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Entry 3 - Everything Changed

Updated: Nov 22, 2020

It was the Summer of 2013 when life as we knew it would change forever.  I had noticed some abnormalities in my left breast, the nipple had inverted and despite numerous attempts, it refused to return to normal. Daddy told me to go and see the doctor, so I eventually booked an appointment.  I walked in to the GP’s room, she examined me and told me there was nothing to worry about, to carry on with life as usual and to return to the Dr if the issue hadn’t resolved itself over the coming weeks and months. 

By this time I had asked Dr Google an awful lot of questions about my boob! Each time, the potential cause that stayed in my head was ‘BREAST CANCER’.  There was every chance that things could be just fine, but my gut told me that I shouldn’t leave without a referral. So I calmly turned to the Dr and asked her to send me to a specialist, after she tried to dissuade me, we finally decided that she would make the referral.

Within a few weeks I found myself heading to the breast clinic at East Surrey Hospital.  I held on to the GPs words, that there was nothing wrong, that there were no lumps in my breast, that everything was ok?

The specialist called me into her room and asked me to remove my top and my bra. She examined me with her hands and turned to say, ‘Kreena, have you come here alone?’

‘Yes’ I replied. 

I had simply nipped out from work to seek reassurance that all was well. ‘Next time, please bring someone along with you,’ concern in her voice.

Instantly the alarm bells began to ring, if there was a next time, there was now a real chance that something clearly wasn’t right.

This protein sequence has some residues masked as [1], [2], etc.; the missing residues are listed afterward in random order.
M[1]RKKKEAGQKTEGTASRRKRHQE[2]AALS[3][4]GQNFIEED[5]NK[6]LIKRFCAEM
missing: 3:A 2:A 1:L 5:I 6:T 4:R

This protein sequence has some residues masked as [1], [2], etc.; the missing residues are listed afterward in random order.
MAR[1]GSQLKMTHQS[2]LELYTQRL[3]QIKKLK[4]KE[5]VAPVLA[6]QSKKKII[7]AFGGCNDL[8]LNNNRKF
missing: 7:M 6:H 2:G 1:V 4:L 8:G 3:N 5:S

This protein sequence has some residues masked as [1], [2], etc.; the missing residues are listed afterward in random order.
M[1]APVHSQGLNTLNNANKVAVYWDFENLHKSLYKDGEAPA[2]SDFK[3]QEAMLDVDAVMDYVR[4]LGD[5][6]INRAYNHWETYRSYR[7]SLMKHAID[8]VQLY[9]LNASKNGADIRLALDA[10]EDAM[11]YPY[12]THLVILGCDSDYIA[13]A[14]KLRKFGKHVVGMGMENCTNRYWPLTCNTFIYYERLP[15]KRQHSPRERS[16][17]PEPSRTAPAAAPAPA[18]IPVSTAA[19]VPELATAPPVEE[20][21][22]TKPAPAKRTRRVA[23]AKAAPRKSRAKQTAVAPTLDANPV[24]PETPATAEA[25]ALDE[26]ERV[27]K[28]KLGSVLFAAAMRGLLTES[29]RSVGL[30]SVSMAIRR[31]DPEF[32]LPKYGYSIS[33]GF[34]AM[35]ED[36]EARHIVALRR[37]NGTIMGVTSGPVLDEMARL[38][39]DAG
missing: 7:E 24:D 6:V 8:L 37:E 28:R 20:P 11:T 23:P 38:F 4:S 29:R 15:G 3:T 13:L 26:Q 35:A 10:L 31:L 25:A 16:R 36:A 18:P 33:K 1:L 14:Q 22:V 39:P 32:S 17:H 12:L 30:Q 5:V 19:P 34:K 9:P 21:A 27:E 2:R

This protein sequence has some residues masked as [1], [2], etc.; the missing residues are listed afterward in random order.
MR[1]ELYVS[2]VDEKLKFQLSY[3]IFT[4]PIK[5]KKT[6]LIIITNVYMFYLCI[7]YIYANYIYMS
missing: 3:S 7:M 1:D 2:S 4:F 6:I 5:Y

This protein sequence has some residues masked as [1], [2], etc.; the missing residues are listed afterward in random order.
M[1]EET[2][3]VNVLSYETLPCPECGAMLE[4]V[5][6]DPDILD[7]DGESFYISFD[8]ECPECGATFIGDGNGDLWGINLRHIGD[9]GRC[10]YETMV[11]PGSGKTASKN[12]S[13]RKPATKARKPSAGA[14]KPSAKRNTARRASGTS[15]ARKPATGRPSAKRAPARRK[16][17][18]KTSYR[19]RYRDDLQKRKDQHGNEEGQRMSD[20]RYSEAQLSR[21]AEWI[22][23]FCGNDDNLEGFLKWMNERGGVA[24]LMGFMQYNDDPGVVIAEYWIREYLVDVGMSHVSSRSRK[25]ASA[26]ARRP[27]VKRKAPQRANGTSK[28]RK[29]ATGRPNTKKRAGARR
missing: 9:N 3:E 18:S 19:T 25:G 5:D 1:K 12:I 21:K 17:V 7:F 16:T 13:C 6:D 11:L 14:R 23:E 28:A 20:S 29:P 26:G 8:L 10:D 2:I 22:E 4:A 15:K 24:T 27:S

‘I can feel two lumps in your breast, we need to get them tested immediately’ And just like that, my worst fears flooded my mind, this really could be cancer!

She attempted to arrange a biopsy and mammogram whilst i waited but was unable to, so she asked that I go home and advised I would receive a call if a space became available.

In an absolute daze I left the hospital. I couldn’t comprehend what was going on. Bizarrely, after being so sure in the GP’s surgery, I now couldn’t accept that something was wrong with me, is this what denial looks like? 

I chose not to drive home, instead I returned to work, sat at my desk and opened up an excel spreadsheet to distract from the demons running around in my head.

Within an hour, I received a call, it was the hospital, they had found a space for a mammogram at Crawley hospital and asked me attend as soon as possible.  With that, I packed my bags, excused myself from work (without sharing the truth), and slipped off, alone again, to the appointment.

Five days later I found myself back at East Surrey Hospital, this time with Neelam masi heading for a biopsy on what was now confirmed as a mass in my left breast. I hadn’t told masi why I needed her to attend an appointment with me, I didn’t know how to, or when to. Ahead of getting in the car at her parents house, there was chatter all around.  Everyone talking about the ordinary.  Neelam asked if we could drop her aunt into Redhill on the way to the hospital,

‘No Problem’,

I replied, my heart breaking into pieces every second that this journey was prolonged for. After the drop off, we continued to drive.